Alright, let's get serious. I am going to just copy directly from my notes, since they are truthfully what I was feeling while I was reading. First of all, you should know this was a 5 star book for me from around page 30 until the end. It started with the writing being outstanding. I was in hushed awe of the beautiful prose. Then I was flabbergasted by the detailed--but never tedious world-building. Slowly but surely I found myself falling in love with Yukiko, Buruu and all the rest. The development of the characters, even the minor ones, showed the true skill of the author. When there are a lot of characters in the book, but each one has an individual voice and personality, well that's pretty impressive.

Stormdancer is published by Thomas Dunne which is an imprint of St. Martin's Press. I normally don't talk about the publisher in my reviews, but I feel here it is necessary because it is an adult imprint. This book has bigtime crossover potential, but I wouldn't call this a YA book. The subject matter is serious, there are some dark themes (environmental and religious), and it is definitely almost too complex for the YA genre. By using an adult imprint, the publisher has the ability to introduce this to a wider audience which is as it should be. I think there will be many different types of readers that enjoy this book. Some teens, some adults, but I think I would agree with the decision to use an adult imprint and not YA.

The environmental message is essential to the book because it is such an important component in the setting. Shima is a dying land due to the farming of Blood Lotus. EVERYTHING in Shima runs on Blood Lotus. Since this is a steampunk setting, you know how important fuel is. Not only is it important in their daily lives, but they also smoke it as a drug. And it's addictive. Yukiko's father is addicted to smoking lotus. The farming of lotus is polluting everything in Shima. The soil is dying, the plant life and animal life are almost extinct, and the terrible air quality forces the citizens of Shima to wear mechanical masks which most people cannot afford. People get sick and die a slow agonizing death if they do not protect themselves from the pollution in the air. There are more secrets to the production of Blood Lotus that are revealed later on, but I hope this paragraph gives you an idea of how detailed and depressing this world truly is. I kind of feel like Shima was a character in the book; perhaps the strongest character of all.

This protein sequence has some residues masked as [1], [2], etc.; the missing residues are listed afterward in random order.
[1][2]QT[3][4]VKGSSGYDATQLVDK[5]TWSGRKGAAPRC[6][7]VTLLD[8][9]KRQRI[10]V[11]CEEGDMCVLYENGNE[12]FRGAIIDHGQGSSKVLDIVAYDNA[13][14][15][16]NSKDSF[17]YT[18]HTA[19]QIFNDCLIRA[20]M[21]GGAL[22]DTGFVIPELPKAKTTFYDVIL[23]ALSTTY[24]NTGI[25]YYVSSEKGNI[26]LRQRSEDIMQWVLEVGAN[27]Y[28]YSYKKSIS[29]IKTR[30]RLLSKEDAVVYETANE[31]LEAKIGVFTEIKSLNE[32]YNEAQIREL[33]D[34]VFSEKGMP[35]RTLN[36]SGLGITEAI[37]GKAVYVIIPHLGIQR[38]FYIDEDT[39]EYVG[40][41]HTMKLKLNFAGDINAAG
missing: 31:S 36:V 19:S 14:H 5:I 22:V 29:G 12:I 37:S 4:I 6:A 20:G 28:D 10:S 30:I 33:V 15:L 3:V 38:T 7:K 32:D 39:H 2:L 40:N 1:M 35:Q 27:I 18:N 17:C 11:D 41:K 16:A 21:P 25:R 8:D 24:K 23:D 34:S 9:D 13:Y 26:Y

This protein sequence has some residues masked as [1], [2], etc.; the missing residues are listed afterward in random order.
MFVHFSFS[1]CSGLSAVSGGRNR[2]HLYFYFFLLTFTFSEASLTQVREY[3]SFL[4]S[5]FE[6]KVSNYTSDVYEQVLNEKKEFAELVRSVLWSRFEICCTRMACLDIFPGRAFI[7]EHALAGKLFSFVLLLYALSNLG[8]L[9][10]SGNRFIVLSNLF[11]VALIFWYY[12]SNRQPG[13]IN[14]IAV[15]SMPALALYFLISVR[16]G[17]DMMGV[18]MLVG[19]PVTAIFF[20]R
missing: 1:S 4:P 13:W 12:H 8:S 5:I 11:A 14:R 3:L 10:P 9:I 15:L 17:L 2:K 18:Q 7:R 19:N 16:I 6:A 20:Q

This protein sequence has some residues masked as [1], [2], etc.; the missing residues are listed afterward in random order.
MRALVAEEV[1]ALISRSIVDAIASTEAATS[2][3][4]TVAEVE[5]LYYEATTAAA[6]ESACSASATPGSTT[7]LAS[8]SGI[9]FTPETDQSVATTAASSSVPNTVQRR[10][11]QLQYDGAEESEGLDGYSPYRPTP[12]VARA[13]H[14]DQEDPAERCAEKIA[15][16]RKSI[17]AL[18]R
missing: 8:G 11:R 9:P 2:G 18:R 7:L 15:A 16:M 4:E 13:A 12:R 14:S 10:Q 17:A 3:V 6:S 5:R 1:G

And if Shima was the strongest character, Buruu was my favorite character. It's not difficult for me to get attached to animals in literature and movies, but Buruu was something truly special. I don't want to ruin him with spoilers, but he was written in a way that made him multi-dimensional. He jumps right off the page. Buruu is not an ordinary animal; he is a mythological beast with a voice all his own. It's a voice that I think anyone with a heart will fall hard for. This is not to say that the other characters are not strong--they are--but Buruu steals every scene he is in, and even some that he isn't. I LOVED him.